Participants in the control group were randomly recruited from regular primary schools. Inclusion criteria for participants in the control group were: (1) the child scored below the clinical cut off point for ADHD symptoms on ADHD DSM Scales (American Psychiatric Association, 2013; DuPaul et al., 2016); and (2) an absence of academic or behavioral problems based on parents’ and teachers’ reports. Exclusion criteria for all participants were: intellectual disability, chronic use of medications, and primary psychiatric diagnosis (e.g., depression, anxiety, and psychosis).

All children were administered with the MOXO-CPT. The test was administered to children with ADHD during the process of clinical evaluation. In the non-ADHD group, the test was delivered by a member of the research team at the child’s school or home.

All participants agreed to participate in the study, and their parents provided written informed consent to the study, approved by the Helsinki Committee (IRB) of Hadassah-Hebrew University Medical Center Jerusalem, Israel. Participants were not compensated for their participation in the study.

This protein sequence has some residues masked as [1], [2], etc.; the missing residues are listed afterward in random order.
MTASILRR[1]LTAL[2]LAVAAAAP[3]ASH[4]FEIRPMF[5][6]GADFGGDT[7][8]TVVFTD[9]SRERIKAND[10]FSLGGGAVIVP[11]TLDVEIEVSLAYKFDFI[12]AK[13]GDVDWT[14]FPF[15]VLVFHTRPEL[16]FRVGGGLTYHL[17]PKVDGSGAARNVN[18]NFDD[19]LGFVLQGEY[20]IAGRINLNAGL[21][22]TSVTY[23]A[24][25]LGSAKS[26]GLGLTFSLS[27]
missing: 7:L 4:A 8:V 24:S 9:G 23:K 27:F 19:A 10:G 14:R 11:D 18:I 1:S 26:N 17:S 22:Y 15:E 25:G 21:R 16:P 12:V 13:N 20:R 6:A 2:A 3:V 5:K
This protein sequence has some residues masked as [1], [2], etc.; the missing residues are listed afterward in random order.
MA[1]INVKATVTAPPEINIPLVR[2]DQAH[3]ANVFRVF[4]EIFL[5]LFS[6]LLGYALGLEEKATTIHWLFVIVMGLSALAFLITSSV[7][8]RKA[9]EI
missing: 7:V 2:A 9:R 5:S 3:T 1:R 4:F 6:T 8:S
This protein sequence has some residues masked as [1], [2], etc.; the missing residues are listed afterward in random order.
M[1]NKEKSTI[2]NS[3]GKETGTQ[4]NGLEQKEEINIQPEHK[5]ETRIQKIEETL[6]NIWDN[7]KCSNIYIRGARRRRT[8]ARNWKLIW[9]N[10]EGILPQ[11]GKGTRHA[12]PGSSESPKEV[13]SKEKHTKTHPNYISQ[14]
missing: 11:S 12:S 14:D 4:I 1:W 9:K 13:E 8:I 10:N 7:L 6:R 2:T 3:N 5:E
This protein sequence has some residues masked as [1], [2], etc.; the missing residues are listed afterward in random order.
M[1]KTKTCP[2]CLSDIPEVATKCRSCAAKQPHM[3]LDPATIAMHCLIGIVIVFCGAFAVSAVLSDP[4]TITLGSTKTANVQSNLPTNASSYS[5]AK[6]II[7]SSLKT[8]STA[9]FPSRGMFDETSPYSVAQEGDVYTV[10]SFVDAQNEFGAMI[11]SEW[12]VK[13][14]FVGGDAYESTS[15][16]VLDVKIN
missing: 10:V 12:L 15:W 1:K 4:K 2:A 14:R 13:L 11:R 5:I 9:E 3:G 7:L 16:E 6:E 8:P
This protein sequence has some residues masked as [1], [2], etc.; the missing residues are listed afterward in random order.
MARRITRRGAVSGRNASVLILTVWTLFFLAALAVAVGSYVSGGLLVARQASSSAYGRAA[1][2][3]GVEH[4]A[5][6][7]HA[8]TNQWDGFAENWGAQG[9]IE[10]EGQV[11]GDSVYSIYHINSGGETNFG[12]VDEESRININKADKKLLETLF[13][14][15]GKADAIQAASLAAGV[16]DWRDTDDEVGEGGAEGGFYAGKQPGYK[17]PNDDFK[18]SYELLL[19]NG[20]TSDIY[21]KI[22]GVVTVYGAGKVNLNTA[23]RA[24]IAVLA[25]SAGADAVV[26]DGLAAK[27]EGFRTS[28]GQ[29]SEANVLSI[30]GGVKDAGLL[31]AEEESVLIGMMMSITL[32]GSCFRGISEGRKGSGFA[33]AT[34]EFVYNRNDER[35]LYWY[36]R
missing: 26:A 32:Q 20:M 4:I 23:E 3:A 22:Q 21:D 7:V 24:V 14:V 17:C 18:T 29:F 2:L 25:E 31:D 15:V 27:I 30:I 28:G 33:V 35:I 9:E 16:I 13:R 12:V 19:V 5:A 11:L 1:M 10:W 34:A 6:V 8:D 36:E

CPT performance—the current study used the MOXO-CPT1 version (Berger and Goldzweig, 2010). The MOXO-CPT (Neuro-Tech Solutions Limited) is a standardized computerized test designed to diagnose ADHD-related symptoms. The MOXO-CPT task requires the child to sustain attention over a continuous stream of stimuli and to respond to a prespecified target. However, in contrast to other existing CPTs, the test includes visual and auditory stimuli serving as measurable distractors. The test’s validity and utility in distinguishing children and adolescents with ADHD from their typically developing peers were demonstrated in previous studies (Berger et al., 2017; Slobodin et al., 2018).